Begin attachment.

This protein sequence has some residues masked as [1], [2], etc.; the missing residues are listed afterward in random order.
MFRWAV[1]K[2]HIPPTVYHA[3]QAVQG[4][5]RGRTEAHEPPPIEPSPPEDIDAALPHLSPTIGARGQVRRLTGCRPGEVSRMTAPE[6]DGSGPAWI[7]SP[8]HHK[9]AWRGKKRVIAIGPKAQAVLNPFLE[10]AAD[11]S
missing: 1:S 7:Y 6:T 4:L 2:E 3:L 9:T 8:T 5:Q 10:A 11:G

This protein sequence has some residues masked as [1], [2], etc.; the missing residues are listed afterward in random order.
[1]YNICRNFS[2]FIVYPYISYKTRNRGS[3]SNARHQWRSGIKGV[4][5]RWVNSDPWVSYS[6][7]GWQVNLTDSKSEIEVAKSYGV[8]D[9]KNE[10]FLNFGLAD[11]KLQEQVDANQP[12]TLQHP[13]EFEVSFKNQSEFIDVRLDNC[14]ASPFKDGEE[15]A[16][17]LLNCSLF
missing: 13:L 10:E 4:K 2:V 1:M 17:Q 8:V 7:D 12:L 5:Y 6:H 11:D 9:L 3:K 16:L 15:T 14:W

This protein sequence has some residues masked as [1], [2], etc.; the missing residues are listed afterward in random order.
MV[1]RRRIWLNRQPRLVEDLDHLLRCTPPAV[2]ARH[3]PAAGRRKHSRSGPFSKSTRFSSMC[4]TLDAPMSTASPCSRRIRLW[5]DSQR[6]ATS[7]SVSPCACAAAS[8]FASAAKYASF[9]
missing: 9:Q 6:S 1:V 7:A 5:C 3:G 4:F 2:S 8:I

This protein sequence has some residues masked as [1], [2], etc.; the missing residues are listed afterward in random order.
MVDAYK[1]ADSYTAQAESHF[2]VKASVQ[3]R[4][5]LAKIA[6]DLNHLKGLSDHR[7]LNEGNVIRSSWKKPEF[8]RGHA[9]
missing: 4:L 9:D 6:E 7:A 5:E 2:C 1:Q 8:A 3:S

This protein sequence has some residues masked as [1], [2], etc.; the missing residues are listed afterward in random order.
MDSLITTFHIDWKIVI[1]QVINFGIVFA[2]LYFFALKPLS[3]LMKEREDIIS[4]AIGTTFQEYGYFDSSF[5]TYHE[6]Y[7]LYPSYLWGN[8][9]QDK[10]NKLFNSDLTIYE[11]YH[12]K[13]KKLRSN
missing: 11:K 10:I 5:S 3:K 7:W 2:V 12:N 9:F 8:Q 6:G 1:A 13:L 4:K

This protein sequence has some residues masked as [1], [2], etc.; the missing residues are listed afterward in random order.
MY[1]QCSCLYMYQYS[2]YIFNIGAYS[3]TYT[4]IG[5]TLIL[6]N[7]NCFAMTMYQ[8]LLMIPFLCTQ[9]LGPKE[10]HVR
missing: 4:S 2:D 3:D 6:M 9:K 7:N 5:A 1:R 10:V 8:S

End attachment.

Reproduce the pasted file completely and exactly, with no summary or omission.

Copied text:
This protein sequence has some residues masked as [1], [2], etc.; the missing residues are listed afterward in random order.
MFRWAV[1]K[2]HIPPTVYHA[3]QAVQG[4][5]RGRTEAHEPPPIEPSPPEDIDAALPHLSPTIGARGQVRRLTGCRPGEVSRMTAPE[6]DGSGPAWI[7]SP[8]HHK[9]AWRGKKRVIAIGPKAQAVLNPFLE[10]AAD[11]S
missing: 1:S 7:Y 6:T 4:L 2:E 3:L 9:T 8:T 5:Q 10:A 11:G

This protein sequence has some residues masked as [1], [2], etc.; the missing residues are listed afterward in random order.
[1]YNICRNFS[2]FIVYPYISYKTRNRGS[3]SNARHQWRSGIKGV[4][5]RWVNSDPWVSYS[6][7]GWQVNLTDSKSEIEVAKSYGV[8]D[9]KNE[10]FLNFGLAD[11]KLQEQVDANQP[12]TLQHP[13]EFEVSFKNQSEFIDVRLDNC[14]ASPFKDGEE[15]A[16][17]LLNCSLF
missing: 13:L 10:E 4:K 2:V 1:M 17:Q 8:V 7:D 12:L 5:Y 6:H 11:D 9:L 3:K 16:L 15:T 14:W

This protein sequence has some residues masked as [1], [2], etc.; the missing residues are listed afterward in random order.
MV[1]RRRIWLNRQPRLVEDLDHLLRCTPPAV[2]ARH[3]PAAGRRKHSRSGPFSKSTRFSSMC[4]TLDAPMSTASPCSRRIRLW[5]DSQR[6]ATS[7]SVSPCACAAAS[8]FASAAKYASF[9]
missing: 9:Q 6:S 1:V 7:A 5:C 3:G 4:F 2:S 8:I

This protein sequence has some residues masked as [1], [2], etc.; the missing residues are listed afterward in random order.
MVDAYK[1]ADSYTAQAESHF[2]VKASVQ[3]R[4][5]LAKIA[6]DLNHLKGLSDHR[7]LNEGNVIRSSWKKPEF[8]RGHA[9]
missing: 4:L 9:D 6:E 7:A 5:E 2:C 1:Q 8:A 3:S

This protein sequence has some residues masked as [1], [2], etc.; the missing residues are listed afterward in random order.
MDSLITTFHIDWKIVI[1]QVINFGIVFA[2]LYFFALKPLS[3]LMKEREDIIS[4]AIGTTFQEYGYFDSSF[5]TYHE[6]Y[7]LYPSYLWGN[8][9]QDK[10]NKLFNSDLTIYE[11]YH[12]K[13]KKLRSN
missing: 11:K 10:I 5:S 3:K 7:W 2:V 12:N 9:F 8:Q 6:G 1:A 13:L 4:K

This protein sequence has some residues masked as [1], [2], etc.; the missing residues are listed afterward in random order.
MY[1]QCSCLYMYQYS[2]YIFNIGAYS[3]TYT[4]IG[5]TLIL[6]N[7]NCFAMTMYQ[8]LLMIPFLCTQ[9]LGPKE[10]HVR
missing: 4:S 2:D 3:D 6:M 9:K 7:N 5:A 1:R 10:V 8:S